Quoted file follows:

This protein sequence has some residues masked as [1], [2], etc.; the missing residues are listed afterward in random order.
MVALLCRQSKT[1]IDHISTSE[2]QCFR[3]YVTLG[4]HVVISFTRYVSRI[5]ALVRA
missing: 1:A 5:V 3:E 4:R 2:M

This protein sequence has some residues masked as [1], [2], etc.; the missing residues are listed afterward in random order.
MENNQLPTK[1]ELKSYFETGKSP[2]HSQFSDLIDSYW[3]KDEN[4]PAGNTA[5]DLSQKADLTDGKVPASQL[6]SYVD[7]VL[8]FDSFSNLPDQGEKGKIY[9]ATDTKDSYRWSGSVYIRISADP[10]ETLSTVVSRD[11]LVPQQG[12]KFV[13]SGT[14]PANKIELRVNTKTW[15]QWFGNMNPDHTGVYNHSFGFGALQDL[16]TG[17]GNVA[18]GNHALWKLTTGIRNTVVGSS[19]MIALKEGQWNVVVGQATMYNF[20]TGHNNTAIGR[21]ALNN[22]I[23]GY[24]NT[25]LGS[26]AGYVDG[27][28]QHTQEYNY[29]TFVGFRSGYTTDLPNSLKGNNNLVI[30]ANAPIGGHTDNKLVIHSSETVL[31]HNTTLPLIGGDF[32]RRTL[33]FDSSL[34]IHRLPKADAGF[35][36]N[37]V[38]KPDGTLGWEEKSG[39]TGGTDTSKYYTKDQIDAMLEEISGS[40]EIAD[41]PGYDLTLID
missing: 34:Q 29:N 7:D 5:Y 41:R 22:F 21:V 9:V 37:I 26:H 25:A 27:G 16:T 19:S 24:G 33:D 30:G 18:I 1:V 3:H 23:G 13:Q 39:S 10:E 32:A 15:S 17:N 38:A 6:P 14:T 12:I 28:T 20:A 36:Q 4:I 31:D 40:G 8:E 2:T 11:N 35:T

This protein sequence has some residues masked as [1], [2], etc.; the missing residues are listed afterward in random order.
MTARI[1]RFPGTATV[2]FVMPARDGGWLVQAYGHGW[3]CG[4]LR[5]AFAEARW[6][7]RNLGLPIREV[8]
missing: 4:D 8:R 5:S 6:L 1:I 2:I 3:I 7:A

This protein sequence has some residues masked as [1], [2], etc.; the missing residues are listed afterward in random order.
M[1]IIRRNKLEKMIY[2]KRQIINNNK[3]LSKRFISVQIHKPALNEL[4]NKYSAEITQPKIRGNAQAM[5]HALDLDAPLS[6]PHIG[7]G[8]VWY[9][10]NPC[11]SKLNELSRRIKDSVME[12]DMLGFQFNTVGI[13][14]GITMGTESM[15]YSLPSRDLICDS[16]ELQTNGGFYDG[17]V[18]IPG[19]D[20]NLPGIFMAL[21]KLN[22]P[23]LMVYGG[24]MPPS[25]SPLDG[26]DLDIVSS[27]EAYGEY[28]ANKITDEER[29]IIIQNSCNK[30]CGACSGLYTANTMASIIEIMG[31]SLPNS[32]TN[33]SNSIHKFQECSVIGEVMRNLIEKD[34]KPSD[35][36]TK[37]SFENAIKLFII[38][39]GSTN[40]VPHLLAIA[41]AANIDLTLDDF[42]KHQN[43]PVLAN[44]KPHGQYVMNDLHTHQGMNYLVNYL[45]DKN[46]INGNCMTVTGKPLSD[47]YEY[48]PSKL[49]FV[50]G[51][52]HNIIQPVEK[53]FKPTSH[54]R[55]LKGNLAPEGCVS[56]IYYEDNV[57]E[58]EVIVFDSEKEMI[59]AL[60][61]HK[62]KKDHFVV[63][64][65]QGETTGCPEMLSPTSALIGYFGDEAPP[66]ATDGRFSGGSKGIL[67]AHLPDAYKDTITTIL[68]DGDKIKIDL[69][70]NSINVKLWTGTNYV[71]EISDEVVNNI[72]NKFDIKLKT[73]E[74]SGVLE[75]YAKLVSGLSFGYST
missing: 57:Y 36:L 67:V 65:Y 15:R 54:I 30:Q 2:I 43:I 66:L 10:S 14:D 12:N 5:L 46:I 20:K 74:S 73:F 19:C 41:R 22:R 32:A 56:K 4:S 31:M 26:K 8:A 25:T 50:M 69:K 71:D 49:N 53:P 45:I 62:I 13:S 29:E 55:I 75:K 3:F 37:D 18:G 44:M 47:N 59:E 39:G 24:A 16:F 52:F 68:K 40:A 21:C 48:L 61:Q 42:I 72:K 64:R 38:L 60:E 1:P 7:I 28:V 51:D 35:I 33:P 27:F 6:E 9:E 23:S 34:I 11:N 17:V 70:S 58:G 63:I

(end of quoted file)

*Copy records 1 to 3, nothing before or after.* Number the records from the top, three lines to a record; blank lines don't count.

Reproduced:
This protein sequence has some residues masked as [1], [2], etc.; the missing residues are listed afterward in random order.
MVALLCRQSKT[1]IDHISTSE[2]QCFR[3]YVTLG[4]HVVISFTRYVSRI[5]ALVRA
missing: 1:A 5:V 3:E 4:R 2:M

This protein sequence has some residues masked as [1], [2], etc.; the missing residues are listed afterward in random order.
MENNQLPTK[1]ELKSYFETGKSP[2]HSQFSDLIDSYW[3]KDEN[4]PAGNTA[5]DLSQKADLTDGKVPASQL[6]SYVD[7]VL[8]FDSFSNLPDQGEKGKIY[9]ATDTKDSYRWSGSVYIRISADP[10]ETLSTVVSRD[11]LVPQQG[12]KFV[13]SGT[14]PANKIELRVNTKTW[15]QWFGNMNPDHTGVYNHSFGFGALQDL[16]TG[17]GNVA[18]GNHALWKLTTGIRNTVVGSS[19]MIALKEGQWNVVVGQATMYNF[20]TGHNNTAIGR[21]ALNN[22]I[23]GY[24]NT[25]LGS[26]AGYVDG[27][28]QHTQEYNY[29]TFVGFRSGYTTDLPNSLKGNNNLVI[30]ANAPIGGHTDNKLVIHSSETVL[31]HNTTLPLIGGDF[32]RRTL[33]FDSSL[34]IHRLPKADAGF[35][36]N[37]V[38]KPDGTLGWEEKSG[39]TGGTDTSKYYTKDQIDAMLEEISGS[40]EIAD[41]PGYDLTLID
missing: 34:Q 29:N 7:D 5:Y 41:R 22:F 21:V 9:V 37:I 26:H 25:A 27:G 16:T 19:S 24:G 33:D 30:G 18:I 1:V 3:H 23:G 13:Q 39:S 10:E 32:A 15:S 17:N 38:A 6:P 14:T 12:I 28:T 20:A 36:Q 4:I 31:D 40:G 8:E 2:T 11:N 35:T

This protein sequence has some residues masked as [1], [2], etc.; the missing residues are listed afterward in random order.
MTARI[1]RFPGTATV[2]FVMPARDGGWLVQAYGHGW[3]CG[4]LR[5]AFAEARW[6][7]RNLGLPIREV[8]
missing: 4:D 8:R 5:S 6:L 1:I 2:I 3:I 7:A